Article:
Photo Information

A.C. Strickland, troop training and self-help supervisor for Public Work's Self-Help Program, shows Cpl. Patrick Kelly, a training clerk, Headquarters Company, Marine Special Operations Group, Marine Special Operations Command, how to drill and mount brackets for curtains he is installing in his units conference room.

Photo by Cpl. Patrick M. Fleischman

Help yourself to self help

17 Dec 2008 | Cpl. Patrick M. Fleischman

Christmas could come early this year if your shop need’s maintenance or an updated look for the new year.

Public Work’s Self-Help Program offers units tools, materials and advice needed to fix small issues themselves without the normal wait time of the standard work request process.

Located in the industrial area in Bldg. 1204, the staff provides replacements for damaged ceiling tiles, window screens, blinds, toilet seats, floor tiles, electrical wall plates, towel bars and other small maintenance needs, said James D. Mahoney, deputy maintenance management superintendent, Maintenance Operations, Public Works, Installations and Environment Department.

Tools and supplies are available for routine maintenance and care of buildings and grounds, as well as pest control for unit areas, he said.

“It is a great cost savings tool for the base, and it saves them time by doing a lot of the work themselves,” said A.C. Strickland, troop training and self-help supervisor for the Self-Help Program.

Last year, the program completed 1,586 tickets, saving the Marine Corps $115,484, said Mahoney.

This service is available to any unit aboard Camp Lejeune or Marine Corps Air Station New River, said Strickland.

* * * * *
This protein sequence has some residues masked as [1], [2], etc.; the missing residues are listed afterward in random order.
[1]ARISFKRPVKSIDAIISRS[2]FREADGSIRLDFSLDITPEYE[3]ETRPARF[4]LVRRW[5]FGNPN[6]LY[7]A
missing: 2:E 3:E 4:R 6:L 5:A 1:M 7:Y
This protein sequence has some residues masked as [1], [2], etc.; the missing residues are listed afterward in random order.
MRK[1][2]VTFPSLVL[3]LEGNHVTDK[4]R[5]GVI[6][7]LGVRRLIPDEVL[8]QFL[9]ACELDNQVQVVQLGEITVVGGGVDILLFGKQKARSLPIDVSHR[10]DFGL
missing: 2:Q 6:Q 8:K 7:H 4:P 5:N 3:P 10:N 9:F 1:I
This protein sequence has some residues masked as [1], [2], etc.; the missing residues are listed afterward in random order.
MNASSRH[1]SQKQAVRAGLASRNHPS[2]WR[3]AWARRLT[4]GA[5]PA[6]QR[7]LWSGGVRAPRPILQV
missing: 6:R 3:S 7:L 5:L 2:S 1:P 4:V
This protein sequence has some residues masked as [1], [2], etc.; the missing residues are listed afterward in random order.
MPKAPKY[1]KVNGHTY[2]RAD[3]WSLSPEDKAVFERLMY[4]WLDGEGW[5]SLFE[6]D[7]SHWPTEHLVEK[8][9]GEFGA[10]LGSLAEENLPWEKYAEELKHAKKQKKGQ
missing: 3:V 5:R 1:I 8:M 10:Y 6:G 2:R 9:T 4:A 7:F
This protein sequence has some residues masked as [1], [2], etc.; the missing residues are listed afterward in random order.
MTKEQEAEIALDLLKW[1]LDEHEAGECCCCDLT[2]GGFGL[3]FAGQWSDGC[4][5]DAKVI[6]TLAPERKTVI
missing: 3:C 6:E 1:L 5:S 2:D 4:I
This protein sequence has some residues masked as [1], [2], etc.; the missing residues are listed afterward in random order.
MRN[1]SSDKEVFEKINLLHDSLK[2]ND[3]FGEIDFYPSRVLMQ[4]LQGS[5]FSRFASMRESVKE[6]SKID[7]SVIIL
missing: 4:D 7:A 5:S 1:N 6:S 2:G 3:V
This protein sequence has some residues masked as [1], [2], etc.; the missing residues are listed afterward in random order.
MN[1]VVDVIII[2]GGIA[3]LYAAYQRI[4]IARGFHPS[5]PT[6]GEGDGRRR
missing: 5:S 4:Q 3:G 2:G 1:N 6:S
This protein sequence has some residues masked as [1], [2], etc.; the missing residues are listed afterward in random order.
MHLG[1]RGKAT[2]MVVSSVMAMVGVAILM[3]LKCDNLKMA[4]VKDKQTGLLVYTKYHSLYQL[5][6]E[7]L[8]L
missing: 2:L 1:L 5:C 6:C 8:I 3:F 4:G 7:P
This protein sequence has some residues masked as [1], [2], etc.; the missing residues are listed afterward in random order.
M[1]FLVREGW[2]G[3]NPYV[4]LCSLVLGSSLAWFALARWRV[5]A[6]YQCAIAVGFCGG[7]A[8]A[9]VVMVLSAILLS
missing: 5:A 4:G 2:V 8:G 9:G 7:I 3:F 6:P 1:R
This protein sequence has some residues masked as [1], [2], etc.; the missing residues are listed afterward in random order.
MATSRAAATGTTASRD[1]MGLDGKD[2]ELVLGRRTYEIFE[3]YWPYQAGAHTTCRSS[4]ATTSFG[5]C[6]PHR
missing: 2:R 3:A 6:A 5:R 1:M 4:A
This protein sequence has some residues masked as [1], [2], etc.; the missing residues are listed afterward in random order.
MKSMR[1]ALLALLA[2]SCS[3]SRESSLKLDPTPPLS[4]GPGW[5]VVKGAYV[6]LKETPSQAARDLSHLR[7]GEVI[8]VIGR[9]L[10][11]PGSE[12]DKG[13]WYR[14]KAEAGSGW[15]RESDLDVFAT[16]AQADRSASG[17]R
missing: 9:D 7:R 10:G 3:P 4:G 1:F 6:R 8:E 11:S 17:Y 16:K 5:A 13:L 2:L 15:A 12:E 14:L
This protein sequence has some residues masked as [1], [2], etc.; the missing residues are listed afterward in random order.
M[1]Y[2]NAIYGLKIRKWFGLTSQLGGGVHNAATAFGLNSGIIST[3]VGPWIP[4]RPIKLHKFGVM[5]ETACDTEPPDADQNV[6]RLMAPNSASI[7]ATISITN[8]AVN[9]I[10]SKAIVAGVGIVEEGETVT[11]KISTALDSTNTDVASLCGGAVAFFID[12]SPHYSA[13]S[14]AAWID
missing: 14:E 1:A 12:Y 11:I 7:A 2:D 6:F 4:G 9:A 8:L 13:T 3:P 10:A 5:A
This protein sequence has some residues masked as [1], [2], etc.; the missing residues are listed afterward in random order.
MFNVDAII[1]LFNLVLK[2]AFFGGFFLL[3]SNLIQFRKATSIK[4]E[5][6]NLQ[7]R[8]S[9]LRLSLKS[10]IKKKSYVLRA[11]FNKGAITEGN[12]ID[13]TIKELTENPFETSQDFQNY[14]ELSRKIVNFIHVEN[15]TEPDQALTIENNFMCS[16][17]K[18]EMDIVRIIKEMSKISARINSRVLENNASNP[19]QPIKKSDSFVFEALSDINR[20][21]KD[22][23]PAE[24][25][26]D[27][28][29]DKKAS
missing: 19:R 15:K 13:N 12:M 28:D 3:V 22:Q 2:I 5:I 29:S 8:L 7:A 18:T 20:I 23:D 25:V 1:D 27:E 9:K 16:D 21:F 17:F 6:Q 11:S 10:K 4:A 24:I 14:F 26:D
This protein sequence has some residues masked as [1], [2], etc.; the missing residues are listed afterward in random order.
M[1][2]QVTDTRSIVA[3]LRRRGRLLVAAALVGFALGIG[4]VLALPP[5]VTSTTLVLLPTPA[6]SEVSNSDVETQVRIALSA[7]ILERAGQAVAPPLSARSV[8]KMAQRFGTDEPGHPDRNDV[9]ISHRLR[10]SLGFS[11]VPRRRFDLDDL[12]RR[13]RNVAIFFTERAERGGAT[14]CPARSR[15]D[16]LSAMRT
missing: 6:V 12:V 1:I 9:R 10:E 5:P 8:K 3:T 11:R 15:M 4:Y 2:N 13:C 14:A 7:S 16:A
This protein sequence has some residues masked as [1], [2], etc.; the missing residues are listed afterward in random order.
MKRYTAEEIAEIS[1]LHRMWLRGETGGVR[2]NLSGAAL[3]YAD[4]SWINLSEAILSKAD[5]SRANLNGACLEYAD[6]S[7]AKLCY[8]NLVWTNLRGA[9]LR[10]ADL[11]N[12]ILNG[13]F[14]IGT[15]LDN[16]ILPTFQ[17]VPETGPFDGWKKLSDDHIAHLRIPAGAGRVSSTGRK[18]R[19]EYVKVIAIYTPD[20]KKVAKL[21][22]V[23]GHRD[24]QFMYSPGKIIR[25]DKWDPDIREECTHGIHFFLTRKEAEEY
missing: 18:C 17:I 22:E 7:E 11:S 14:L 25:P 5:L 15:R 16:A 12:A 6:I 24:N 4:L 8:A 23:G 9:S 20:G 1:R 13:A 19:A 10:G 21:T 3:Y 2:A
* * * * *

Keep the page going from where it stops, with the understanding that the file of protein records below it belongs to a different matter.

“Only part of our job is providing supplies and tools to units here, we also can train Marines with installations or advanced repairs,” said Strickland.

Marines commonly ask for help or advice with the installation of pull-up bars, painting parking lots or landscaping, he said.

“The Wounded Warrior Battalion wanted to enhance their grounds, and we provided mulch, weed cutters and some shrubs,” said Strickland. “The entire project came out great, and they did it by themselves.”

However, the program does have some guidelines. Work should be similar to what an average homeowner might accomplish, must repair or improve existing property and should not result in new construction, said Mahoney.

“If it seems like too large of a job, it probably is,” said Strickland. “Just ask and we’ll let you know if it is within the scope of a unit’s ability.”

To utilize the resources of the Self-Help Program, the requestor must complete Navy Facilities Form 9-11014/20, which can be obtained from the Installations and Environment Web site at

The turnaround for requests is usually one to two working days, said Mahoney.

By taking advantage of the Self-Help Program, units can help maintain the longevity and habitability of their buildings and workspaces which helps everyone in the end, he said.

For more information about the program, contact them at (910) 451-0072/73/74.